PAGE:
Default Re: Chromebook: Any truth to Scroogled?

    Quote Originally Posted by Troy Tiscareno View Post
    The only problem with that is that every $300 PC laptop I've ever tried was AWFUL, and they certainly aren't fast. You need to get up into the $500 range before you can get something that's equivalent to a Chromebook in speed. And, yes, such a machine can do far more than a Chromebook, and for some people, those things are very important. But for many others, those are things they just don't do often enough to justify the extra expense.

    You aren't wrong in picking the best machine for YOUR needs - you are absolutely right. Just realize that many people have different needs than you do, or may have other ways to fulfill those same needs. I edit audio and video, with lots of rendering. A Chromebook (or any laptop, really) is a poor choice for that, but I have a powerful desktop with multiple large displays for that. I also don't need to edit video "on the go", so the fact that a Chromebook can't do it (well) is irrelevant to me. But having a big, powerful desktop with a dozen TB of storage and 10 square feet of display area means that I don't need to replicate that just to write an invoice or do accounting work for a customer, or to send an email or check AC or G+.

    It's all about the best tool for the job you actually need to get done.
    This is completely wrong on so many levels.

    Maybe $300 PCs from 5 years ago were awful, but today a $300 PC comes with a Core i3 processor. If you think Core i3's are slow, then your standards are way too high. A Core i3 would blow away anything ARM has to offer by a LONG shot.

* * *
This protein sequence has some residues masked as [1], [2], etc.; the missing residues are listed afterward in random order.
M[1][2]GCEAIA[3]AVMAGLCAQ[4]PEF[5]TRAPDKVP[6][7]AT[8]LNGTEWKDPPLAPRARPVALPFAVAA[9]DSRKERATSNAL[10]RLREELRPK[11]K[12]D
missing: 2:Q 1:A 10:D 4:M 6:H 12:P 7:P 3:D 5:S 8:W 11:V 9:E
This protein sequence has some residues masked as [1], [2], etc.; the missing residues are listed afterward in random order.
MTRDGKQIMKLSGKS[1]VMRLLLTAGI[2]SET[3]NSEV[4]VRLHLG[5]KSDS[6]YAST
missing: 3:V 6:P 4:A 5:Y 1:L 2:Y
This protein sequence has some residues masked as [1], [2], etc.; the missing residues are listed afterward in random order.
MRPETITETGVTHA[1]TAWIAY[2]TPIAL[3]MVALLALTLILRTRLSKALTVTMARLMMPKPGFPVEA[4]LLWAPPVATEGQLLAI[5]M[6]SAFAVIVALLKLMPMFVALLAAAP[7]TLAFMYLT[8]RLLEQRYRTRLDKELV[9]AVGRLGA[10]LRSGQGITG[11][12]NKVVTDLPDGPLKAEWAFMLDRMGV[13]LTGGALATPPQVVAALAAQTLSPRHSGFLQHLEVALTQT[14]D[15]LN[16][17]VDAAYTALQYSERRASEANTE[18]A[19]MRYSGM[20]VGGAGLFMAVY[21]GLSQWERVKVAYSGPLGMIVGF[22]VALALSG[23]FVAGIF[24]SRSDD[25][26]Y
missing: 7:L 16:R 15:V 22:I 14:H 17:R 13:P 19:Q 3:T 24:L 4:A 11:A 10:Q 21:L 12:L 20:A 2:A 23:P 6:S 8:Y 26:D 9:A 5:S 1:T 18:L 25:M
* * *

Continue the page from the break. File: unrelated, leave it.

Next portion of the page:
You can get a laptop with a Core i5 for $500 these days, and Ivy Bridge and Haswell i5's are really fast.

    Also, you claiming that you have to spend at least $500 to get the same speed of a Chromebook is laughable. You can buy a 32 GB SSD for $45 and pop it into any laptop and have the same I/O response time as a Chromebook. The only reason why Chromebooks are perceived as "fast" is because they have an SSD.
    Last edited by Geodude074; 12-16-2013 at 06:20 PM.
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  18. #18  

    Default Re: Chromebook: Any truth to Scroogled?

    Inform me if I miss anything since I haven't really looked into Chromebook, but I just don't see a compelling reason to getting it when you can get an Asus Transformer instead, that way you can run all your Android apps (does Chromebook work with all Android apps?), when you need to do extensive typing you just snap it to the removable keyboard. If you need great mouse control, you can connect a wired or wireless mouse. I just see a Transformer being much more versatile. Asus is probably going to release a phone that dock into a tablet-sized screen that dock into a keyboard.

    Neither of those would do things advance things like Photoshop or advance editing though, if you're doing anything for work or professionally you still should get a good laptop.
  19. #19  
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    Default Re: Chromebook: Any truth to Scroogled?